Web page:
These can't be shared publicly, but I'll DM you. 

This number is crazy low. It seems bad to make a Cause Area post on the forum that entirely rests on implausibly low numbers taken from some proprietary data that can’t be shared. You should at least share where you got this data and why we should believe it.

A few quick thoughts: 

Many arguments about the election’s tractability don’t hinge on the impact of donations. 

  • Donating is not the only way to contribute to the election. Here is a public page showing the results of a meta-analysis on the effectiveness of different uses of time to increase turnout (though the number used to estimate the cost-effectiveness of fundraising is not sourced here). The analysis itself is restricted, but people can apply to request access. 
  • Polling and historical data suggest this election has a good chance of being won by thousands to hundreds of thousands of swing-state votes. That means any intervention that can swing thousands of votes (or maybe hundreds) has a meaningful chance of swinging the election. I discussed some potential interventions in the post.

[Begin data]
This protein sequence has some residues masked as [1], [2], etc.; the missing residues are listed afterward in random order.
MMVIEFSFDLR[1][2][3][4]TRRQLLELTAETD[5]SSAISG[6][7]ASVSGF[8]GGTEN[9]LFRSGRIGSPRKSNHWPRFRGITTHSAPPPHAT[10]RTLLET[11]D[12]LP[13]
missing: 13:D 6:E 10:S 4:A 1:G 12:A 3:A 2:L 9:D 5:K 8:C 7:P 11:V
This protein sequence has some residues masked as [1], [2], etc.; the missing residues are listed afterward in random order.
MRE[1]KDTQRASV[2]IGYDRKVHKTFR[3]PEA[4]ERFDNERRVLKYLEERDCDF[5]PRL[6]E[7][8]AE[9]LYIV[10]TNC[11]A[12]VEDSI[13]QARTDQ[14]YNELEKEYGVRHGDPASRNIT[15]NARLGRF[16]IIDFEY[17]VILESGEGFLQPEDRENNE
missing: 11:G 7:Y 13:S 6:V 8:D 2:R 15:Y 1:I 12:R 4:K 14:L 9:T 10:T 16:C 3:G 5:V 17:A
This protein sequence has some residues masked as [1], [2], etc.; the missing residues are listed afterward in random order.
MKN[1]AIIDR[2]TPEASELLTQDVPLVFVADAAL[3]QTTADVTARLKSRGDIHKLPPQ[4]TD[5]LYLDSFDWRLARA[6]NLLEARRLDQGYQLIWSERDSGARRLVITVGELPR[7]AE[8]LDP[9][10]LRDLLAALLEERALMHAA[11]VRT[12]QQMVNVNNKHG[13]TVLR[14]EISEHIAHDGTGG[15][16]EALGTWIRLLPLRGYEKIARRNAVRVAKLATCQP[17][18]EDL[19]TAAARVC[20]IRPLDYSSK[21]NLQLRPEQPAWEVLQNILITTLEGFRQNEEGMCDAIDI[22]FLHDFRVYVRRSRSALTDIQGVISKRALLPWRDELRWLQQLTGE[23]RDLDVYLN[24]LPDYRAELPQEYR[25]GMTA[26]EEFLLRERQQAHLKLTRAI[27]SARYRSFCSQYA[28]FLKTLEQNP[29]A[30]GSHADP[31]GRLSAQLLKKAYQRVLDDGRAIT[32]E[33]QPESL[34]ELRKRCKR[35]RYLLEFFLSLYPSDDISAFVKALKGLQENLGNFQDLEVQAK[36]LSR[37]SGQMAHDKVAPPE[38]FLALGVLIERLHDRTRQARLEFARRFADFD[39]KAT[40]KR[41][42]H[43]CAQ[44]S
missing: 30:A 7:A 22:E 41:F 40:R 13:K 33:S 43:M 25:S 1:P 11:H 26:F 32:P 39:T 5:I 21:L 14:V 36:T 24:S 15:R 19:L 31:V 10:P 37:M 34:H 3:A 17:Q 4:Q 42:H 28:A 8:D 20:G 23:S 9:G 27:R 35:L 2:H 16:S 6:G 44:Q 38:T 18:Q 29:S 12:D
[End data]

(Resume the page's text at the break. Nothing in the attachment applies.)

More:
• There is recent evidence that suggests there are events that quickly cause a large portion of voters to change their mind about who to vote for.  Nate Silver wrote “The impact of Comey’s letter is comparatively easy to quantify, by contrast. At a maximum, it might have shifted the race by 3 or 4 percentage points toward Donald Trump, swinging Michigan, Pennsylvania, Wisconsin and Florida to him, perhaps along with North Carolina and Arizona. At a minimum, its impact might have been only a percentage point or so. Still, because Clinton lost Michigan, Pennsylvania and Wisconsin by less than 1 point, the letter was probably enough to change the outcome of the Electoral College.” (See full article for more details/analysis). That said, others disagree about the effect of Comey’s email + media reporting.